- Range : -inf to +inf
- Uses : Linear activation function is used at just one place i.e. output layer.
- Issues : If we will differentiate linear function to bring non-linearity, result will no more depend on input “x” and function will become constant, it won’t introduce any ground-breaking behavior to our algorithm.
For example : Calculation of price of a house is a regression problem. House price may have any big/small value, so we can apply linear activation at output layer. Even in this case neural net must have any non-linear function at hidden layers.
- It is a function which is plotted as ‘S’ shaped graph.
- Equation : A = 1/(1 + e-x)
- Nature : Non-linear. Notice that X values lies between -2 to 2, Y values are very steep. This means, small changes in x would also bring about large changes in the value of Y.
- Value Range : 0 to 1
- Uses : Usually used in output layer of a binary classification, where result is either 0 or 1, as value for sigmoid function lies between 0 and 1 only so, result can be predicted easily to be 1 if value is greater than 0.5 and 0 otherwise.
- The activation that works almost always better than sigmoid function is Tanh function also knows as Tangent Hyperbolic function. It’s actually mathematically shifted version of the sigmoid function. Both are similar and can be derived from each other.
- Equation :-
- Value Range :- -1 to +1
- Nature :- non-linear
- Uses :- Usually used in hidden layers of a neural network as it’s values lies between -1 to 1 hence the mean for the hidden layer comes out be 0 or very close to it, hence helps in centering the data by bringing mean close to 0. This makes learning for the next layer much easier.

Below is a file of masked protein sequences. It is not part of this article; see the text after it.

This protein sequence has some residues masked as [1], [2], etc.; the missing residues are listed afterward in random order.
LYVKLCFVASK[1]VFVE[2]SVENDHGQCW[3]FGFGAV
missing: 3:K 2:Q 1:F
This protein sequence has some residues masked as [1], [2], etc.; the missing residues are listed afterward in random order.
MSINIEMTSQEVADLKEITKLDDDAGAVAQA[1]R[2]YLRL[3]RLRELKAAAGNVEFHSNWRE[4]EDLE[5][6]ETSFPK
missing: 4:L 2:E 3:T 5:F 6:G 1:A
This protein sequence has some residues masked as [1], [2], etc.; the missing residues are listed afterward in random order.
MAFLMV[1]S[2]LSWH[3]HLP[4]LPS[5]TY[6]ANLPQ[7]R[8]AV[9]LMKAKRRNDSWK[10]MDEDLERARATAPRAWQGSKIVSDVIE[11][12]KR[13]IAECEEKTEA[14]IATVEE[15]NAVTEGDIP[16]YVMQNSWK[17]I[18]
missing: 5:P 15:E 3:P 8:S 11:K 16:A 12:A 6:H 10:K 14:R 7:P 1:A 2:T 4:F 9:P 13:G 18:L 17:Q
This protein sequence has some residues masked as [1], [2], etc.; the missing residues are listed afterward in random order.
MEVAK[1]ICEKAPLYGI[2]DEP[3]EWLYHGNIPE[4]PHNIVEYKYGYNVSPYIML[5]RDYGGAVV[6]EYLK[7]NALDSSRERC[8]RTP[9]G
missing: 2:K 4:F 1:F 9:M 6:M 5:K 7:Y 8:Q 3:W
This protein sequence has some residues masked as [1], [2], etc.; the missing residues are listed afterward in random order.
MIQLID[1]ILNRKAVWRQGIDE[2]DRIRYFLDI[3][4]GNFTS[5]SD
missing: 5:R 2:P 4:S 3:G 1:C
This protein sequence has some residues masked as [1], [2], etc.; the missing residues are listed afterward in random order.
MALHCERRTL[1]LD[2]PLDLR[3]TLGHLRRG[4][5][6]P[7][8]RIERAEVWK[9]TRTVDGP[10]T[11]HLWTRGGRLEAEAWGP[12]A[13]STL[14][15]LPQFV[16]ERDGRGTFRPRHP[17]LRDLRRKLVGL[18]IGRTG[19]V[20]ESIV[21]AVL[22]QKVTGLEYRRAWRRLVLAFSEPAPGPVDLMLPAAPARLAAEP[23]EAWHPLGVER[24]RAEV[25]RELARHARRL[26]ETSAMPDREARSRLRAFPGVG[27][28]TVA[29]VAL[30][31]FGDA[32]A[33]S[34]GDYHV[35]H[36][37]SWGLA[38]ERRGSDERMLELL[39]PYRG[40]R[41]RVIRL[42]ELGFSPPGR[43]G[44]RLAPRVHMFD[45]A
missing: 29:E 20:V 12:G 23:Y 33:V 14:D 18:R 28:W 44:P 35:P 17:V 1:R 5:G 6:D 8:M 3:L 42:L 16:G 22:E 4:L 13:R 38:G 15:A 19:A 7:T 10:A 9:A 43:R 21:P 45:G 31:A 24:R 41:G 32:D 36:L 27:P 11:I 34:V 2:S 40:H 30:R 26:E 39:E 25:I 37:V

- It Stands for Rectified linear unit. It is the most widely used activation function. Chiefly implemented in hidden layers of Neural network.
- Equation :- A(x) = max(0,x). It gives an output x if x is positive and 0 otherwise.
- Value Range :- [0, inf)
- Nature :- non-linear, which means we can easily backpropagate the errors and have multiple layers of neurons being activated by the ReLU function.
- Uses :- ReLu is less computationally expensive than tanh and sigmoid because it involves simpler mathematical operations. At a time only a few neurons are activated making the network sparse making it efficient and easy for computation.
In simple words, RELU learns much faster than sigmoid and Tanh function.
The softmax function is also a type of sigmoid function but is handy when we are trying to handle mult- class classification problems.
- Nature :- non-linear
- Uses :- Usually used when trying to handle multiple classes. the softmax function was commonly found in the output layer of image classification problems.The softmax function would squeeze the outputs for each class between 0 and 1 and would also divide by the sum of the outputs.
- Output:- The softmax function is ideally used in the output layer of the classifier where we are actually trying to attain the probabilities to define the class of each input.
- The basic rule of thumb is if you really don’t know what activation function to use, then simply use RELU as it is a general activation function in hidden layers and is used in most cases these days.
- If your output is for binary classification then, sigmoid function is very natural choice for output layer.
- If your output is for multi-class classification then, Softmax is very useful to predict the probabilities of each classes.